On display at the Enterprise Centre will be a selection of works from two of Emerson’s photographic portfolios, Life and Landscape on the Norfolk Broads, and Wild Life on a Tidal Water. They highlight his dedication to depicting life as it was in the 19thcentury by embedding himself in the landscape of East Anglia and capturing what he encountered. There are images of marsh farms, the harvesting of reed beds, smelters, punt gunners, eel catchers and their house boats, cottages, wherries and water mills.
The next Finding Emerson Photo Festival will take place in 2023. Devised by Utter Nonsense and Original Projects, the Festival’s home is Great Yarmouth, the town immortalised by the pioneering photography of Peter Henry Emerson.
To find out more click here
Enterprise Centre, University of East Anglia, Norwich (Runs till 18 December)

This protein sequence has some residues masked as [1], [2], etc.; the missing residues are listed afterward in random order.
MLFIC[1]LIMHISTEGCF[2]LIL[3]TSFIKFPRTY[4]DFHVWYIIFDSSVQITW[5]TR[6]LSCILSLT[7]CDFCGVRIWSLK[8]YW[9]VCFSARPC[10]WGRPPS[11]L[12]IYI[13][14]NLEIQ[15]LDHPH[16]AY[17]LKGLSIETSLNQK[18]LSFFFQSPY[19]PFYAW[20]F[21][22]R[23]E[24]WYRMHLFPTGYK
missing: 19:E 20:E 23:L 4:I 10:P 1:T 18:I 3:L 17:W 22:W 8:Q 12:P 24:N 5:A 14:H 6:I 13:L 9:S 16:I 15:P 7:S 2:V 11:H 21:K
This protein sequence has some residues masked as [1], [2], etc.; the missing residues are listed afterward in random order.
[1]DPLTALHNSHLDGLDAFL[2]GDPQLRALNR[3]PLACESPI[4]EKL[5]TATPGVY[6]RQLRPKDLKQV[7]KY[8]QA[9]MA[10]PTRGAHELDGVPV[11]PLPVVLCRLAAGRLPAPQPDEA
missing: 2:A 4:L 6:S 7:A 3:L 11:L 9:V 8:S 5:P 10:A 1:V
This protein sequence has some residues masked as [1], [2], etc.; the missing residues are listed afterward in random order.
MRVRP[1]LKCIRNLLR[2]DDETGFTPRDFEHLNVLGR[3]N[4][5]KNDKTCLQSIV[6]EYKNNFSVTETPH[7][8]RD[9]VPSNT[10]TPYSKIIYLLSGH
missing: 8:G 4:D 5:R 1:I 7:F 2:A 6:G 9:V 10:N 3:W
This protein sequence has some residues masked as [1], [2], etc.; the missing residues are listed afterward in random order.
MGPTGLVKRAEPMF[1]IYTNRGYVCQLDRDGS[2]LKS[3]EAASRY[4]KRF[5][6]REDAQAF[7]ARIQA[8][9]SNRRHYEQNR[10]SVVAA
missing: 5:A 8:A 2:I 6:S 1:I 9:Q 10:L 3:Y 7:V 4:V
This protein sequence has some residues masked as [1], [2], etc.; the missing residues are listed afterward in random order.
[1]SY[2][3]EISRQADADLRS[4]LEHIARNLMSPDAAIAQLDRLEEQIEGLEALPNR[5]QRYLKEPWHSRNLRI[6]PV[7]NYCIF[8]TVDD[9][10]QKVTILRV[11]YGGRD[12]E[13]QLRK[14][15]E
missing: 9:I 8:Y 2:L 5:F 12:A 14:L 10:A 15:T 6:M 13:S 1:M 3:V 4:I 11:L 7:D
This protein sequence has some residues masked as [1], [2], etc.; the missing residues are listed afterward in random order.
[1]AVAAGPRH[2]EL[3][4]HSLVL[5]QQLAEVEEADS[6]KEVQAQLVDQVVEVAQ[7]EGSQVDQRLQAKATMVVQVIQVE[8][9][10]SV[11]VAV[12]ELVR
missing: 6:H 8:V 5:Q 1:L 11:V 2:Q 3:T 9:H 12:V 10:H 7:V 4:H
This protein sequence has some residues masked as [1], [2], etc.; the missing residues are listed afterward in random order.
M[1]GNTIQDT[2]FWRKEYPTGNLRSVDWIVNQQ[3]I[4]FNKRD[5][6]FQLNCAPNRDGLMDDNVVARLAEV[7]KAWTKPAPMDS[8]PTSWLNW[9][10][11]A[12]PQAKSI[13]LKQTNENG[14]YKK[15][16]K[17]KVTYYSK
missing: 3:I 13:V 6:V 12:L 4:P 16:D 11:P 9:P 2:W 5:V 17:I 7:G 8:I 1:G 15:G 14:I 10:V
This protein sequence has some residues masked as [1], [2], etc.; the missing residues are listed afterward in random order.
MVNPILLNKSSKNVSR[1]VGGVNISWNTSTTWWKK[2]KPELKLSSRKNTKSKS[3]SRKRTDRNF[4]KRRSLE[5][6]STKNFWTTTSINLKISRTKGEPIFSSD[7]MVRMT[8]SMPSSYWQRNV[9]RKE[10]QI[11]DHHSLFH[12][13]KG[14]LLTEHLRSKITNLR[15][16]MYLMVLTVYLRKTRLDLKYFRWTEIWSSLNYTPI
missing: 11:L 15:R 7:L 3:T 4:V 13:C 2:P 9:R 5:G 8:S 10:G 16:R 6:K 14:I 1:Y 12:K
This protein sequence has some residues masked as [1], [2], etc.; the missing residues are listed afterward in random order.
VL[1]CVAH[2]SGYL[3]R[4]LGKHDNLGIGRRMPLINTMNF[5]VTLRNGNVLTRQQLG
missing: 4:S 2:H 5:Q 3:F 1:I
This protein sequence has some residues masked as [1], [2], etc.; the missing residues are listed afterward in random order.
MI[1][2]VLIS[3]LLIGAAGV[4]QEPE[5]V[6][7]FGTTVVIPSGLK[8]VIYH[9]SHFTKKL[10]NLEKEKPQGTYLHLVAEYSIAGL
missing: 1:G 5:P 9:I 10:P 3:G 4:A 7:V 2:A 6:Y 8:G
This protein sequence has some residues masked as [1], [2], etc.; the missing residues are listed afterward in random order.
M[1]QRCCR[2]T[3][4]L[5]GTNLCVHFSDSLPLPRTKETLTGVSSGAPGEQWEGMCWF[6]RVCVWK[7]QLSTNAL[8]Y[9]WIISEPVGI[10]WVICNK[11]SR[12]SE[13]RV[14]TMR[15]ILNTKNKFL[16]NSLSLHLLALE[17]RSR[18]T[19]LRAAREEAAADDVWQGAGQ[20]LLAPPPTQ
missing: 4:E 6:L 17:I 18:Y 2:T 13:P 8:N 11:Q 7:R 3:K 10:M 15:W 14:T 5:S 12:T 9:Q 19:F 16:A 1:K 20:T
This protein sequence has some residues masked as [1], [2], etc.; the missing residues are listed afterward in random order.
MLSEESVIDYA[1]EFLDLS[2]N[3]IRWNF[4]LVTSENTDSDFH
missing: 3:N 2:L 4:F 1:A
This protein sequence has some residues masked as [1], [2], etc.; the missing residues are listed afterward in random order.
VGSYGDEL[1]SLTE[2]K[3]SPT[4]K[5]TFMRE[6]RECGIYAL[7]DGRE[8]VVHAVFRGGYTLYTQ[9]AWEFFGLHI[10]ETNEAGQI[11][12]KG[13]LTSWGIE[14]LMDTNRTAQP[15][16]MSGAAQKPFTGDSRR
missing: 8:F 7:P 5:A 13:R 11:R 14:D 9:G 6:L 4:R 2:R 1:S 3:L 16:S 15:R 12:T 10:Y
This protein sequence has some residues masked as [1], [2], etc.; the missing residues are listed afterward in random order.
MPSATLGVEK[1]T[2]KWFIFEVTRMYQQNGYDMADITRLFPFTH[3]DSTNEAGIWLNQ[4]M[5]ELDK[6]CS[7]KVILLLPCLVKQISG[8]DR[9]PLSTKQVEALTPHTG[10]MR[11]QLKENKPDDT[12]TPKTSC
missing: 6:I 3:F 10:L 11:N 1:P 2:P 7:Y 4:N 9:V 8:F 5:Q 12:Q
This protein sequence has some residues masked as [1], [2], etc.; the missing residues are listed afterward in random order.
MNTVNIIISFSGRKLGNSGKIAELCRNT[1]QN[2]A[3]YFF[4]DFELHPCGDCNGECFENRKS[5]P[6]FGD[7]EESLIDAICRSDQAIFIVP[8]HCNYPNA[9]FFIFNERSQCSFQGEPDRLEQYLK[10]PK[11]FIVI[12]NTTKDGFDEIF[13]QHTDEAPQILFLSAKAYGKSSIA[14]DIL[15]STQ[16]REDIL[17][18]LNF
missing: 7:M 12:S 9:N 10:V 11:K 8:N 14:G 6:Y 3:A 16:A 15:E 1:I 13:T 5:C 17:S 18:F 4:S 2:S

Suffolk and Flanders are not far apart as the crow flies. There have been connections between them for centuries, ever since Flemish merchants came to Suffolk to buy the coveted wool of Suffolk sheep for Flemish weavers to turn into high-quality cloth. By Gainsborough’s day, in both England and Flanders, new manufacturing processes are already heralding the Industrial Revolution – and the overcrowded towns, the stink and the noise it brings with it.
It’s said that in sixteenth-century Flanders the painter Pieter Bruegel would often make field trips into the Flemish countryside, dressed as a peasant. Back in his studio he paints his famous peasant scenes, full of wry observations. A century later, David Teniers captures that same rural character in his charming pictures of fairs and tavern interiors. And in between those two, Peter Paul Rubens paints the landscape of Flanders as only he can: lush and lyrical.
In eighteenth-century Suffolk, the countryside is Thomas Gainsborough’s preferred subject too. A little later, John Constable follows in his footsteps. Compared to the growing forest of smoking factory chimneys, the countryside offers a reassuring timelessness.